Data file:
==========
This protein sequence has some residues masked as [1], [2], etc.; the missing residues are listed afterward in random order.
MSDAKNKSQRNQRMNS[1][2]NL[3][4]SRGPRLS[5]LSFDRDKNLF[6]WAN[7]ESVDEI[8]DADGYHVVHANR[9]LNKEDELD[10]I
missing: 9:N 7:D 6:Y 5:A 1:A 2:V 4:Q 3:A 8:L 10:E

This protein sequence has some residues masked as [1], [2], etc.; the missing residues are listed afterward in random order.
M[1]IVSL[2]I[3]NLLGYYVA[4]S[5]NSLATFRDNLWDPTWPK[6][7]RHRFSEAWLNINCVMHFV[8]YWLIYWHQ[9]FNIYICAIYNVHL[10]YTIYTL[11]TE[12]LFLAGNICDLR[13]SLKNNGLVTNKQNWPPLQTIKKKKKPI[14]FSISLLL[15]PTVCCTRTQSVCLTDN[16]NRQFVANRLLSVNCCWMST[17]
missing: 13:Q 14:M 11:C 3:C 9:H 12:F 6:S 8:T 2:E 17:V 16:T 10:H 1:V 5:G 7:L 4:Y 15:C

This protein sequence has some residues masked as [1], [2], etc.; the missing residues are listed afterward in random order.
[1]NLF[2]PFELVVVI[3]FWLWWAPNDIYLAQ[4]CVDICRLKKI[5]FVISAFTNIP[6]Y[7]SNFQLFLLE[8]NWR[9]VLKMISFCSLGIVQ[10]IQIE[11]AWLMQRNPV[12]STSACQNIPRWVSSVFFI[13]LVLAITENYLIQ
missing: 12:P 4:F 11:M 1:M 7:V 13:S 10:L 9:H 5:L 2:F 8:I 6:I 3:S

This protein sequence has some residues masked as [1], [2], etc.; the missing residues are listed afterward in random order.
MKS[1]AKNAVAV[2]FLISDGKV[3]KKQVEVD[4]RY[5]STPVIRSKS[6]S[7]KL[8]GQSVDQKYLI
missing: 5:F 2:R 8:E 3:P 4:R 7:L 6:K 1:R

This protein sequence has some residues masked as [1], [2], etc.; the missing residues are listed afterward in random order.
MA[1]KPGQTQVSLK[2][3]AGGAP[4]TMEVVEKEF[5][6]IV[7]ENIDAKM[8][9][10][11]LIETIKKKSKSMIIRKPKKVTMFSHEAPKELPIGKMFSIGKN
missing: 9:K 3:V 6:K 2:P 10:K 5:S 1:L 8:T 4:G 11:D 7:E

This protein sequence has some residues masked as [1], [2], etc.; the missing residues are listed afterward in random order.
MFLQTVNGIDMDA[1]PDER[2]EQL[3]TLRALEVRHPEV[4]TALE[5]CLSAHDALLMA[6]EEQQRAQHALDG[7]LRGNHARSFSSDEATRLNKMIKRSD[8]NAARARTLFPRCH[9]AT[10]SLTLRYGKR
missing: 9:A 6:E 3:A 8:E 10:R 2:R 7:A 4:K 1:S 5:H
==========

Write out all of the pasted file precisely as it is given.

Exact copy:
This protein sequence has some residues masked as [1], [2], etc.; the missing residues are listed afterward in random order.
MSDAKNKSQRNQRMNS[1][2]NL[3][4]SRGPRLS[5]LSFDRDKNLF[6]WAN[7]ESVDEI[8]DADGYHVVHANR[9]LNKEDELD[10]I
missing: 9:N 7:D 6:Y 5:A 1:A 2:V 4:Q 3:A 8:L 10:E

This protein sequence has some residues masked as [1], [2], etc.; the missing residues are listed afterward in random order.
M[1]IVSL[2]I[3]NLLGYYVA[4]S[5]NSLATFRDNLWDPTWPK[6][7]RHRFSEAWLNINCVMHFV[8]YWLIYWHQ[9]FNIYICAIYNVHL[10]YTIYTL[11]TE[12]LFLAGNICDLR[13]SLKNNGLVTNKQNWPPLQTIKKKKKPI[14]FSISLLL[15]PTVCCTRTQSVCLTDN[16]NRQFVANRLLSVNCCWMST[17]
missing: 13:Q 14:M 11:C 3:C 9:H 12:F 6:S 8:T 2:E 17:V 16:T 10:H 1:V 5:G 7:L 4:Y 15:C

This protein sequence has some residues masked as [1], [2], etc.; the missing residues are listed afterward in random order.
[1]NLF[2]PFELVVVI[3]FWLWWAPNDIYLAQ[4]CVDICRLKKI[5]FVISAFTNIP[6]Y[7]SNFQLFLLE[8]NWR[9]VLKMISFCSLGIVQ[10]IQIE[11]AWLMQRNPV[12]STSACQNIPRWVSSVFFI[13]LVLAITENYLIQ
missing: 12:P 4:F 11:M 1:M 7:V 13:S 10:L 9:H 5:L 2:F 8:I 6:I 3:S

This protein sequence has some residues masked as [1], [2], etc.; the missing residues are listed afterward in random order.
MKS[1]AKNAVAV[2]FLISDGKV[3]KKQVEVD[4]RY[5]STPVIRSKS[6]S[7]KL[8]GQSVDQKYLI
missing: 5:F 2:R 8:E 3:P 4:R 7:L 6:K 1:R

This protein sequence has some residues masked as [1], [2], etc.; the missing residues are listed afterward in random order.
MA[1]KPGQTQVSLK[2][3]AGGAP[4]TMEVVEKEF[5][6]IV[7]ENIDAKM[8][9][10][11]LIETIKKKSKSMIIRKPKKVTMFSHEAPKELPIGKMFSIGKN
missing: 9:K 3:V 6:K 2:P 10:K 5:S 1:L 8:T 4:G 11:D 7:E

This protein sequence has some residues masked as [1], [2], etc.; the missing residues are listed afterward in random order.
MFLQTVNGIDMDA[1]PDER[2]EQL[3]TLRALEVRHPEV[4]TALE[5]CLSAHDALLMA[6]EEQQRAQHALDG[7]LRGNHARSFSSDEATRLNKMIKRSD[8]NAARARTLFPRCH[9]AT[10]SLTLRYGKR
missing: 9:A 6:E 3:A 8:E 10:R 2:R 7:A 4:K 1:S 5:H